Strategic alliances were not simply an approach touted by the Clinton Administration as a way of effecting healthcare reform. Nor were strategic alliances a theory arising from the business conditions and challenges at the time. Strategic alliances were, instead, a widespread arrangement to deal with the business environment of the early 1990s. This environment continues to this day, with no end in sight. For the most part, today’s healthcare industry is characterized by new, often problematic, opportunities and challenges in greatly expanding markets that can be changed overnight by a financial report or research finding, new legislation and regulation, or the introduction of new technology. Howard Zuckerman, one of the editors, expresses it well, saying that the healthcare industry is a “turbulent environment [where] companies around the globe and across a multitude of industries are turning to alliances as a cooperative, interorganizational mechanism for adaptation.” Strategic alliances uniquely enable participating organizations to extend their operational reach and work toward desirable strategic ends. Strategic alliances have thus become more than an ad hoc arrangement to help healthcare organizations get through a tough stretch or resolve a pressing problem. Strategic alliances have been incorporated into the healthcare field as an ever-present operational and strategic consideration. In the contemporary environment of continual change and unpredictable developments, many organizations face circumstances where strategic alliance is necessary to stay timely and competitive. As Zuckerman notes, “Strategic alliances are designed to achieve strategic purposes not attainable by a single organization, providing flexibility and responsiveness while retaining the basic fabric of participating organizations.”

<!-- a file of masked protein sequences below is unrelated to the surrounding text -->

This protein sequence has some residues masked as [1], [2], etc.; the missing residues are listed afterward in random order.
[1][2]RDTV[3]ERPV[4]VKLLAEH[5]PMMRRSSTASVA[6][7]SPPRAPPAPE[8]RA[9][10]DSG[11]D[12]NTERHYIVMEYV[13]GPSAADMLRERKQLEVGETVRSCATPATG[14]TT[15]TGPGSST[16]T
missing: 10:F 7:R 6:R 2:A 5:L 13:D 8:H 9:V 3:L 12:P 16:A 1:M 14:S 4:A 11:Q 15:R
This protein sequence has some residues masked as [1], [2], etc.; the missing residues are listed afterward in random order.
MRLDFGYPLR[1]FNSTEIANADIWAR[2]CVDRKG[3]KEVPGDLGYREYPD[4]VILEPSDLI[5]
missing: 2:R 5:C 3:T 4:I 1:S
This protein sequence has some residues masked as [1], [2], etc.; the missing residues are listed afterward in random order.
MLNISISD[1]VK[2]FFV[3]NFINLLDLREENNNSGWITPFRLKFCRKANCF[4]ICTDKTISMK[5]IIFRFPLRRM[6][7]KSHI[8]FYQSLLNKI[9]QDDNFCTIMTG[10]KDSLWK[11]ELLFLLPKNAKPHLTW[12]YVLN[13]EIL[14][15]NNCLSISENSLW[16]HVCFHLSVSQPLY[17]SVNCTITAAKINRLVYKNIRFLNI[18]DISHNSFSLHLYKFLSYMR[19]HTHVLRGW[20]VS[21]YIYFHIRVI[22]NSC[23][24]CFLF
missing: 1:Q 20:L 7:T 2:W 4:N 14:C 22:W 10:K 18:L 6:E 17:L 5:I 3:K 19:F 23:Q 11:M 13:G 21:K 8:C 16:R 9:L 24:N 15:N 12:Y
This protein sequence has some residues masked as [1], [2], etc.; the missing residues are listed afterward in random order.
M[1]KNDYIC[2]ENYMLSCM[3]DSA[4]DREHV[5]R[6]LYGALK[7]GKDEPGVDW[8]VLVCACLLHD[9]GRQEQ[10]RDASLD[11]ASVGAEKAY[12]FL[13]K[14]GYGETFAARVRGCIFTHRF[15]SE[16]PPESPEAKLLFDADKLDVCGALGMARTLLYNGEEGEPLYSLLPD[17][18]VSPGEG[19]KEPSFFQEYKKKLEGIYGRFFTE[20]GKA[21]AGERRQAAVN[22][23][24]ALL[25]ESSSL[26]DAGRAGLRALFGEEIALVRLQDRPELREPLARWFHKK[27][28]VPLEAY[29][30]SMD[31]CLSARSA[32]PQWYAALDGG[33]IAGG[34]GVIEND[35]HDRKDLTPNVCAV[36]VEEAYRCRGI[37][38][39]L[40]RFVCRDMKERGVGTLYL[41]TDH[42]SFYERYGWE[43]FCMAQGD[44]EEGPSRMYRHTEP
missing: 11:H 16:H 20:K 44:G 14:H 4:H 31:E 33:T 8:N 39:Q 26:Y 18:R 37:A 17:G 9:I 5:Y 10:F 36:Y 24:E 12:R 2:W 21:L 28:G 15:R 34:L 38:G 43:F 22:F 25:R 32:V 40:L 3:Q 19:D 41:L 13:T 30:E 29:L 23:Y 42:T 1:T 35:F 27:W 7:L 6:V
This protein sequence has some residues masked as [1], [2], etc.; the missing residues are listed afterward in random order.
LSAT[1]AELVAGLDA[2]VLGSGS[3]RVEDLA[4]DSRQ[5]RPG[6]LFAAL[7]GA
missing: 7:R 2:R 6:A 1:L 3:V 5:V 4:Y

The rationale to form strategic alliances is the same for healthcare organizations as it is for other business entities. Organizations form strategic alliances because they recognize their value in engendering flexibility and bringing access to an ever-broadening array of resources and markets. As Barry Stein, president of Goodmeasure, Inc., notes, these are not trivial benefits, but are essential considerations of any corporation that hopes to remain relevant and vibrant. Healthcare organizations of all sizes and in all markets can enjoy the benefits offered by strategic alliances. Says Stein, “Alliances tend to be particularly important in unfamiliar markets. For larger organizations trying to enter local markets, it is sound practice to build local alliances because local knowledge and connections are valuable. Smaller organizations in local markets can take advantage of network ties outside their traditional boundaries to tap broader or perhaps global sources of materials, capital, or expertise.”